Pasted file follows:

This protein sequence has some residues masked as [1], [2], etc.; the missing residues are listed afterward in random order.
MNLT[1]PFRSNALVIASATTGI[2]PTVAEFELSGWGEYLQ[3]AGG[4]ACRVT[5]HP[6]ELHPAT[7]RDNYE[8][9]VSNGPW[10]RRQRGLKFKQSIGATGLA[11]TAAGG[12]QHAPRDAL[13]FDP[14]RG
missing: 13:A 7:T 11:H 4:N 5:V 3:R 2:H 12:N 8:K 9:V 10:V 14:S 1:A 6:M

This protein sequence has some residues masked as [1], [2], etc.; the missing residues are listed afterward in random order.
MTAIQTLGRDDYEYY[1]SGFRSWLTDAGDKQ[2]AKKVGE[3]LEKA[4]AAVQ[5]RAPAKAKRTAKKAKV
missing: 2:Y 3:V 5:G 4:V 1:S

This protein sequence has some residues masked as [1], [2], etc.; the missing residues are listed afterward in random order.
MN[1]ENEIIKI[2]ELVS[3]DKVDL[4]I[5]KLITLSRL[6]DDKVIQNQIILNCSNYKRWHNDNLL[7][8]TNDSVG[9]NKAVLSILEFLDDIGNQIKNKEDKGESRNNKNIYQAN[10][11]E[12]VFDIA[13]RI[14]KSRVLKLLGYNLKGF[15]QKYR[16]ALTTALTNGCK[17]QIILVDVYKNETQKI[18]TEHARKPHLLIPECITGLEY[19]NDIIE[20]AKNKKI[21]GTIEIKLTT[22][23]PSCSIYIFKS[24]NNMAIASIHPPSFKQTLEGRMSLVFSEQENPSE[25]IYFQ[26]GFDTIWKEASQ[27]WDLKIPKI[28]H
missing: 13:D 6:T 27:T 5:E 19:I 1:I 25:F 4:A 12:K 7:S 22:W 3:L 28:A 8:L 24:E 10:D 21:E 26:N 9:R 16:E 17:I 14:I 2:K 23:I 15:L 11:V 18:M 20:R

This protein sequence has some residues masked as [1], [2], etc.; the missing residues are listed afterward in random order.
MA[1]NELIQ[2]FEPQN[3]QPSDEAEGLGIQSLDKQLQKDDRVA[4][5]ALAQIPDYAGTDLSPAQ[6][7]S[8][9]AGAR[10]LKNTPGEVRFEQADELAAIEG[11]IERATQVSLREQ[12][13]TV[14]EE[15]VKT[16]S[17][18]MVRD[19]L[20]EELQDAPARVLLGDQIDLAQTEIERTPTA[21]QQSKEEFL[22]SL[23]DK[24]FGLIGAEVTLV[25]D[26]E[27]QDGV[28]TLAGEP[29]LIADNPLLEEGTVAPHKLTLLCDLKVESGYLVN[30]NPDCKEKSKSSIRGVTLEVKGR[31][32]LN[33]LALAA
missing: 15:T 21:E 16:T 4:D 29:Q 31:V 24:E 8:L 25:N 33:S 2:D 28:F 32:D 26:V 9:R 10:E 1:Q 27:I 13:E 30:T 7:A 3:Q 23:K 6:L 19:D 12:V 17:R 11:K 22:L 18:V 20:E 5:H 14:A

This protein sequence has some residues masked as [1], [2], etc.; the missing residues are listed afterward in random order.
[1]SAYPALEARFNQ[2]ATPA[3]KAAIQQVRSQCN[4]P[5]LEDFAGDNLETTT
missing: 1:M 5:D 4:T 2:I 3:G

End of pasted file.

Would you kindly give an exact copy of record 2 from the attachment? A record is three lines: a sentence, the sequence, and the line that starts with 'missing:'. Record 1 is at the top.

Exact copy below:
This protein sequence has some residues masked as [1], [2], etc.; the missing residues are listed afterward in random order.
MTAIQTLGRDDYEYY[1]SGFRSWLTDAGDKQ[2]AKKVGE[3]LEKA[4]AAVQ[5]RAPAKAKRTAKKAKV
missing: 2:Y 3:V 5:G 4:V 1:S